Even consumers selling motorhomes encountered the fake history report scam. Ralph in Hailey, Idaho, told BBB he was selling a motorhome, when a potential buyer named “James” reached out. The man asked Ralph to purchase a $39 “audit” on the RV. Ralph had a Carfax report already, but the scammer said, “he did not trust it” and provided his own site.

Ralph paid for the report, and “James” said they would come the next day to check out the RV, but he never showed up.

“I then realized I had been scammed and that James now had my personal information, name, address, phone number, and CC number. I have since canceled my credit card. I cannot believe I fell for this one,” Ralph said.

Brian Moody at Autotrader said buyers should treat vehicle purchases like any other big-ticket item. Due diligence is needed, and buyers should not rush into a sale, no matter how good a deal looks.

“A person that appears to be in too big of a rush and can’t take a few moments for peace of mind — that’s a red flag,” Moody said.

BBB Tip: Sellers should never purchase a history report for their own vehicle to finalize a sale.

Know the red flags of an online car buying scam:

  • The price is significantly below market value
  • Owner cites an overly personal reason they need to get rid of a vehicle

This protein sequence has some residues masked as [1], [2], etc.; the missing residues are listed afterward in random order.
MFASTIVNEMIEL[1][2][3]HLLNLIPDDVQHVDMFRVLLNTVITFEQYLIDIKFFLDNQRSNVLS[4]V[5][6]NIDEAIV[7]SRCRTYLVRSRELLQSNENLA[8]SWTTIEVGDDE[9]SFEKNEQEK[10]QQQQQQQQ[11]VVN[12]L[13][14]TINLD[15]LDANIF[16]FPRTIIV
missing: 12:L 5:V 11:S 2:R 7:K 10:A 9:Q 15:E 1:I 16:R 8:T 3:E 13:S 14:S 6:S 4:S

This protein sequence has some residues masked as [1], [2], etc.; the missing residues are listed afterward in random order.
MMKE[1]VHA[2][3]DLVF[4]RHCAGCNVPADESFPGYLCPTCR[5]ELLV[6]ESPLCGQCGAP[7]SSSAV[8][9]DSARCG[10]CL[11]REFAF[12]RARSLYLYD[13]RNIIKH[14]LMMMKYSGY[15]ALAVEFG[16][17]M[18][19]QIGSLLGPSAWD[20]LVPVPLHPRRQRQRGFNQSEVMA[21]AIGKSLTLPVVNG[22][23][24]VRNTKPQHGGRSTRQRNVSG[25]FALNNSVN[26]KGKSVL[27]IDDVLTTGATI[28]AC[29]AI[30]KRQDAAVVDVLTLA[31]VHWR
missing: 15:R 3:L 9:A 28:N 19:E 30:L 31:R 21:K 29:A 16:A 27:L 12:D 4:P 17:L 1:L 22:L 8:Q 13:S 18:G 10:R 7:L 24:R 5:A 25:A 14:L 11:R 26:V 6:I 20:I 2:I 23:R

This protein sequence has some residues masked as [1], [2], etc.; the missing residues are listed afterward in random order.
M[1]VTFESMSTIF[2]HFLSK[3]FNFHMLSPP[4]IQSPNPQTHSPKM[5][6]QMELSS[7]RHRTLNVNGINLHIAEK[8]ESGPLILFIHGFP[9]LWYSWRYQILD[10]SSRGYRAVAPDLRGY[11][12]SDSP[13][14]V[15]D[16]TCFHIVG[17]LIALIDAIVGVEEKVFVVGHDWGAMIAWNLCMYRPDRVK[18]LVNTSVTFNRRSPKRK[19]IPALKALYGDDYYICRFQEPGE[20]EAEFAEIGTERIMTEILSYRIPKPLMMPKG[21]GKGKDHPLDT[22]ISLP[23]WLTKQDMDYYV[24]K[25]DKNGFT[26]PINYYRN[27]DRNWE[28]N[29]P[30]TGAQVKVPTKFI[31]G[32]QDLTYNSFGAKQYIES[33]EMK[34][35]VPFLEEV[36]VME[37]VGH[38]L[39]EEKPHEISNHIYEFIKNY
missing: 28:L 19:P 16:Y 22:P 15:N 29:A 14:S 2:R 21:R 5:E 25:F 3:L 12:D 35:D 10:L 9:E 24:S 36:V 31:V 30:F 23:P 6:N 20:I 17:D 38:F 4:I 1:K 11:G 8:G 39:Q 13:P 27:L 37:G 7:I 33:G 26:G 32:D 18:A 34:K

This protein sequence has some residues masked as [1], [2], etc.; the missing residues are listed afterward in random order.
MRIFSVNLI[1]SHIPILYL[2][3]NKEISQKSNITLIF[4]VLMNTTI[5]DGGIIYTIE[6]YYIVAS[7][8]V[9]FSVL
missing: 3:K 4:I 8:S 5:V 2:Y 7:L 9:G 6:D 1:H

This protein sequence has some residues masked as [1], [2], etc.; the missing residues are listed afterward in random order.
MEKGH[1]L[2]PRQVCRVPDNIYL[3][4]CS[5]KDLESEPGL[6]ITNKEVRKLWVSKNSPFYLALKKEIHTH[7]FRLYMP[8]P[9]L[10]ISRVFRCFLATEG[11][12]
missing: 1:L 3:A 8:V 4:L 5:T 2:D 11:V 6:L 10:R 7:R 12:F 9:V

• A buyer asks for a specific unfamiliar vehicle report and will not accept reports you have already pulled
  • A car seller will not allow you to see the vehicle and insists upon vehicle delivery
  • Money must be sent to a third-party recommended by seller

BBB tips to avoid falling for an online car buying scam:

  • Use only approved Vehicle Identification Number (VIN) lookup websites
  • Do not purchase a vehicle report for an interested buyer
  • View a vehicle in-person
  • Be wary of too-good-to-be-true prices
  • Pick up a vehicle yourself whenever possible
  • Resist high-pressure tactics urging quick action

Jay Edwards

Born and raised in Northwest NJ, Jay has a degree in Communications and has had a life-long interest in local radio and various styles of music. Jay has held numerous jobs over the years such as stunt car driver, bartender, voice-over artist, traffic reporter (award winning), NY Yankee maintenance crewmember and peanut farm worker. His hobbies include mountain climbing, snowmobiling, cooking, performing stand-up comedy and he is an avid squirrel watcher. Jay has been a guest on America’s Morning Headquarters,program on The Weather Channel, and was interviewed by Sam Champion.